Click here to download a Typical Post Structure.


What colours are available?
We have a wide range of colours available. Click here to see the full colour range and our fixing range.

Can I buy shade sail fixings?

We also have a comprehensive range of standard fixings. Turnbuckles for tensioning and eye and 'D' rings for fixing to posts, walls etc.

What is the lead time ?
DIY sails can be made to your exact specification within a few weeks. We have a faxback form containing most of the details we need for us to be able to quote. Fully designed and installed shade sails take longer as there are several stages to the project. Typically the project stages include: initial drawing or architectural plans, site visit, final plan, holes dug (if needed) and concreted, poles installed, final fixing points measured, sail installed and tensioned.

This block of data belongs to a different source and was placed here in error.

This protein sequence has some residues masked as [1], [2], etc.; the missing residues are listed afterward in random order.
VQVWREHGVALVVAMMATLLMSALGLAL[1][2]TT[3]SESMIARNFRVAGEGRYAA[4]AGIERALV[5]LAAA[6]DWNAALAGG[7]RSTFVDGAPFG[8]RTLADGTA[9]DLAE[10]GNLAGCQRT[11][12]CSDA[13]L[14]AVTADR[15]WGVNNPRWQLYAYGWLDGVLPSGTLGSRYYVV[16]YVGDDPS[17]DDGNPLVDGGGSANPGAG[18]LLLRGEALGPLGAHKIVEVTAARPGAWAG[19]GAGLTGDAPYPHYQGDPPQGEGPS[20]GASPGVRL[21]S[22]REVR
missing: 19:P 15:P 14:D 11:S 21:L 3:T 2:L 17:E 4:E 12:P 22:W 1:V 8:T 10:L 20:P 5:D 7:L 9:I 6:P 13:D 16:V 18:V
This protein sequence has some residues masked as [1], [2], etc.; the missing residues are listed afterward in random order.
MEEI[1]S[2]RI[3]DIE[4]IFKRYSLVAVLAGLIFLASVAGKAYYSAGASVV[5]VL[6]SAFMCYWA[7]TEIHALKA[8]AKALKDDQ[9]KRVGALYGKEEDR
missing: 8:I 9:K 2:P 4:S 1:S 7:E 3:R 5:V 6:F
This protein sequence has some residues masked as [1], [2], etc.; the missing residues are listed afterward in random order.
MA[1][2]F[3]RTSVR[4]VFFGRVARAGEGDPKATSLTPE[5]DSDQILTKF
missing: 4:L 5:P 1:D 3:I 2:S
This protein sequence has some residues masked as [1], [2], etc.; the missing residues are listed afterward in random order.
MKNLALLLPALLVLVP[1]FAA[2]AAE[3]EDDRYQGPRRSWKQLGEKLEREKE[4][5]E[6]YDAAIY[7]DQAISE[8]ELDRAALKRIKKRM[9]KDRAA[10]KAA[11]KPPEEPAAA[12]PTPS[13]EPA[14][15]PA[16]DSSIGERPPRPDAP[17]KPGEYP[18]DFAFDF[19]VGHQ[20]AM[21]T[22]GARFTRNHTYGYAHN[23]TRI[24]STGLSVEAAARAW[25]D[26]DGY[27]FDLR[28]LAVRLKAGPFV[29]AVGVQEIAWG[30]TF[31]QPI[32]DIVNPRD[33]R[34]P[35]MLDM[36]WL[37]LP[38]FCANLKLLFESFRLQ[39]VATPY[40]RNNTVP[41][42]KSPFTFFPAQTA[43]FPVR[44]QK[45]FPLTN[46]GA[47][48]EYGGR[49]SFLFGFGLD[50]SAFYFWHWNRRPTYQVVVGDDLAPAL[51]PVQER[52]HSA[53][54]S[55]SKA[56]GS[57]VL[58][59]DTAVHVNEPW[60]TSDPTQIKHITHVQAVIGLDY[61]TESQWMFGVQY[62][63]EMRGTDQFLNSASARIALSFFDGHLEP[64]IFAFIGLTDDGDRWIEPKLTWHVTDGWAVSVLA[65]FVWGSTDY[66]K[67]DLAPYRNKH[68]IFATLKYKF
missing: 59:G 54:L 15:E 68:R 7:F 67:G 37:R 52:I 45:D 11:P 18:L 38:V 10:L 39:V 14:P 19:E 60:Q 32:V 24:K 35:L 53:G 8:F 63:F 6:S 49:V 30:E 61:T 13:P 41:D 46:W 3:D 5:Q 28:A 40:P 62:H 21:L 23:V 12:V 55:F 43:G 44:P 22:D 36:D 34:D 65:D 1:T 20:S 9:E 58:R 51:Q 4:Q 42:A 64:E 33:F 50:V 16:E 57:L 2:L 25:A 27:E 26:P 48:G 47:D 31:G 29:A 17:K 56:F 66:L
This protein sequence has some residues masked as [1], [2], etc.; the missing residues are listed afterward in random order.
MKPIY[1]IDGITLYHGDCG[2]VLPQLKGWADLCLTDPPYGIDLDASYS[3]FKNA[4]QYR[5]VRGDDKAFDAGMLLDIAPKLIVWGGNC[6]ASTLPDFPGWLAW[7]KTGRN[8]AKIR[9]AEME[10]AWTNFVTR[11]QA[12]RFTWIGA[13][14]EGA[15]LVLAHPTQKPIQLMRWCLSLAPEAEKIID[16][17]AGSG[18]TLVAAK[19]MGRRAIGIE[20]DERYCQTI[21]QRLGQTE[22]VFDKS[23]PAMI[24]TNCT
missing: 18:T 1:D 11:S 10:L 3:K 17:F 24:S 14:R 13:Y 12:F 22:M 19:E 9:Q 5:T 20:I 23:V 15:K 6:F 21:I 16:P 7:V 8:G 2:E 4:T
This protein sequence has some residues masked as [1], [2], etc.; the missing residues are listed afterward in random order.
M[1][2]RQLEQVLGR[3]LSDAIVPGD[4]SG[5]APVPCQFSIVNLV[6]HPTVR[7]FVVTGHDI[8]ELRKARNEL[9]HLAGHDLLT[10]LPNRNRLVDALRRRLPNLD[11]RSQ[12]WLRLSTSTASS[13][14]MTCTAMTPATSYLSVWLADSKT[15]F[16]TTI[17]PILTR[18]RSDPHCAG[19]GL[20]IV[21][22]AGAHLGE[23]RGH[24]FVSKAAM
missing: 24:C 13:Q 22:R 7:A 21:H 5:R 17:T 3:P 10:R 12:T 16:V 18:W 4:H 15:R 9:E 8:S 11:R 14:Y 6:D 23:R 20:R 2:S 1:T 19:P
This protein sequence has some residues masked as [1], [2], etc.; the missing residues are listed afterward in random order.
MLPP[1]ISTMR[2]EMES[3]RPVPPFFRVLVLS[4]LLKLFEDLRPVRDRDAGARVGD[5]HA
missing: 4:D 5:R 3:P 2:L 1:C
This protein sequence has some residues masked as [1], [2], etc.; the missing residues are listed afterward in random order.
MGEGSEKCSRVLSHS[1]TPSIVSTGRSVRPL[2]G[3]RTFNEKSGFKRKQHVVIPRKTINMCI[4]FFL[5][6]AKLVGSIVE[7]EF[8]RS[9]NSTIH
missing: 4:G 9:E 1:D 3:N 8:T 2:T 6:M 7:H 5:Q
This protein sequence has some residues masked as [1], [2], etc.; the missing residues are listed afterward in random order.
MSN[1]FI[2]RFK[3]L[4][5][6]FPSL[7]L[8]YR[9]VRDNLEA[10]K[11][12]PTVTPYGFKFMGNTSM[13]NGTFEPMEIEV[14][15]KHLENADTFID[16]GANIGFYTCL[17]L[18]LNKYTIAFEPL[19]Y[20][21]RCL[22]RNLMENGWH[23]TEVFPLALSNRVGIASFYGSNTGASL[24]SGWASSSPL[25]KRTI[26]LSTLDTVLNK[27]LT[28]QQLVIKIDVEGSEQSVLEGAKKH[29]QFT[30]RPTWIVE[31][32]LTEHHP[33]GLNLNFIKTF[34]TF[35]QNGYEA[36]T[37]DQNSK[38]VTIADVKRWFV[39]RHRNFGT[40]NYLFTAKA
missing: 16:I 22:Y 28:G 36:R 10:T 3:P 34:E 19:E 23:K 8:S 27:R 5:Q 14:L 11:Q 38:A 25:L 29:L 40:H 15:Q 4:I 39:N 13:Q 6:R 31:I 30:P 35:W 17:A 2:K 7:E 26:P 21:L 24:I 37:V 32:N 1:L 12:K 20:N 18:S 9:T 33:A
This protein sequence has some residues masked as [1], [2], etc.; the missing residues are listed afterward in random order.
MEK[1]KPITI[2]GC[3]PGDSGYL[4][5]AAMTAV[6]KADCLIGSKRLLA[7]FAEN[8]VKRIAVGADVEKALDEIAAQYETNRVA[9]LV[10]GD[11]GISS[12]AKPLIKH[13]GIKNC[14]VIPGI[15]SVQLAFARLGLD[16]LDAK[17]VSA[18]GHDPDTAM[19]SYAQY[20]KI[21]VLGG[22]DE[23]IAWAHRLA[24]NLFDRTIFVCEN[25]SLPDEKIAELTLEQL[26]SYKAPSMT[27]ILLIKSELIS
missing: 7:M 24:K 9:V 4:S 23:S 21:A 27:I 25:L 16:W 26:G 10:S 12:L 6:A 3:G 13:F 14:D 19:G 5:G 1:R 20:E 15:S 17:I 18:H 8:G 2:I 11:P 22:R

Disclaimer:
These installation instructions are offered as a courtesy to customer to help with their shade projects. We can only provide a very general summary of points to consider. The information in this website is offered only as a highly generalized summary of shades we have designed and installed in the past. It is impossible for us to know individual situations such as the soil, wind condition and exposure for each design andiinstallation. We therefore cannot be responsible or liable for any design issues or iinstallation problems arising from reference to these installation suggestions. If an area is subject to storms and cyclones it is recommended that the membranes be removed when such a warning is made.